It's scary to imagine someone stealing your credit cards and ruining your credit history. But it's even scarier to consider someone assuming your

entire identity

by taking your Social Security number and creating a completely different persona.

Maybe it's an illegal alien who has purchased your Social Security number. Maybe it's a fraudster who slightly changed your Social Security number to open new accounts, knowing that credit bureau software is likely to assume that the switched digits are a typing mistake. So new credit is authorized in your name -- at a fraudulent address.

Or maybe your identity hasn't been intentionally stolen, but the misdeeds of someone who shares your name are mistakenly reported in your file when a prospective employer does a background search.

How would you ever know? Even if you have a credit monitoring service, it won't report on different names using your Social Security number, and it won't check criminal records or other public records under your name. Thousands of Americans could share your name. And all of them can be confused with you in public records.

That's the impetus behind two new products that give you, the consumer, a peek at where and how your name and Social Security number show up in public records of more than 9,000 databases around the country.

At

MyPublicInfo.com, you can get an expensive ($79.95) but comprehensive rundown on where your name and Social Security number appear -- together or separately -- on numerous public databases. That includes those kept by government agencies at the federal, state and local level; court databases around the country, including records of bankruptcies, liens and judgments; law-enforcement records for felony and misdemeanor convictions; unclaimed asset databases of almost every state; up to 20 years of address history from phone books and credit bureaus; and much, much more.

This is

not

a service you can use to spy on your neighbor, boyfriend or ex-wife. To gain online access to your Public Information Profile, or PIP, report, you have to provide answers to specific questions that wouldn't be known to someone who stole your wallet.

When I ordered my PIP report, I was shocked in many ways. First, it took only minutes to generate a voluminous report. Could it really be that easy to find so much information? The process is so sophisticated that it has been patented.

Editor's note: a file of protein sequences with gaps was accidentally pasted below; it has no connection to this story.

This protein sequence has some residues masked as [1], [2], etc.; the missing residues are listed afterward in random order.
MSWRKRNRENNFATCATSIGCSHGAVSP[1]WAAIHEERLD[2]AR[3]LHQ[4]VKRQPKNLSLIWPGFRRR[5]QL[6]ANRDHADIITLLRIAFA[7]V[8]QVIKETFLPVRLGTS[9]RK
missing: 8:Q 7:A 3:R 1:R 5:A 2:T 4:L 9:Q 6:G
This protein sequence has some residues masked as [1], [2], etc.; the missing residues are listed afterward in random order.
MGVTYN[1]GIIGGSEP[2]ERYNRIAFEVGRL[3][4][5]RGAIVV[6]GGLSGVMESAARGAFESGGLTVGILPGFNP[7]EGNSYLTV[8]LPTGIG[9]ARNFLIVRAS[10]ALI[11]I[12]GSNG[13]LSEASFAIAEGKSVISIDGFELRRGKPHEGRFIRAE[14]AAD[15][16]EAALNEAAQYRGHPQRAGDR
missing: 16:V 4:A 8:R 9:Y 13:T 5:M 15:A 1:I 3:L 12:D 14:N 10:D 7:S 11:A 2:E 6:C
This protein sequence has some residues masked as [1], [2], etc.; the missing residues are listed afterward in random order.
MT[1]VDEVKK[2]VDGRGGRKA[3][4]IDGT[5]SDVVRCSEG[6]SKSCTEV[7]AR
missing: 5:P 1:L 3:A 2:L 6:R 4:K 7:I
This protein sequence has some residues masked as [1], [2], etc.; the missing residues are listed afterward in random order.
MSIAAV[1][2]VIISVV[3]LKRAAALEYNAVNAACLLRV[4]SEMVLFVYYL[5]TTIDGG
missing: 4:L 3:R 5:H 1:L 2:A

Second, the PIP had details about my life that I never imagined were in public records, such as previous addresses (including office addresses) and phone numbers. It found my investment adviser registrations and corporate board member filings over the years. And it detailed how many shares I own in my cooperative apartment building.

But it wasn't just these intimate details that shocked me. What was really scary was the number of records it found for people who share my name and might be confused with me.

I learned that there's another Terry Savage in Illinois who has huge credit problems and filed for bankruptcy. The PIP report found 11 criminal records that match my name around the country. Several of those people are currently in jail for various offenses, and some are out on parole. And disappointingly, of the 129 unclaimed assets reported in my name, none belonged to me!

The report made me stop to think about the kind of information available, and the nefarious ways it could be used. That's why the second companion product, also owned by MyPublicInfo, is so valuable.

It's called

IdentitySweep, and for a montly fee of $4.95 it sends email alerts of any manipulations to your name or Social Security number. It provides automatic scanning of your personal information found in Internet directories and databases, including your name and up to three of your phone numbers, addresses and email addresses. So if your information is stolen, you can take immediate action.

IdentitySweep even monitors more than 100 Internet chatrooms around the world, mostly located abroad, where hundreds of people buy and sell stolen identity files.

For an additional $2 per month, IdentitySweep provides a zero-deductible identity-theft insurance that gives you up to $25,000 coverage for lost wages, legal bills and expenses for filing forms if your identity is compromised.

This type of public record search and warning goes far beyond credit reports and credit monitoring services. You're empowered to maintain control over the potential misuse of your identity. That's worth paying for -- and that's The Savage Truth.

Terry Savage is an expert on personal finance and also appears as a commentator on national television on issues related to investing and the financial markets. Savage's personal finance column in the Chicago Sun-Times is nationally syndicated, and she released her fourth book,

The Savage Number: How Much Money Do You Need?

in June 2005. Savage was the first woman trader on the Chicago Board Options Exchange and is a registered investment adviser for stocks and futures. A Phi Beta Kappa graduate of the University of Michigan, Savage currently serves as a director of the Chicago Mercantile Exchange Corp. She also has served on the boards of McDonald's and Pennzoil.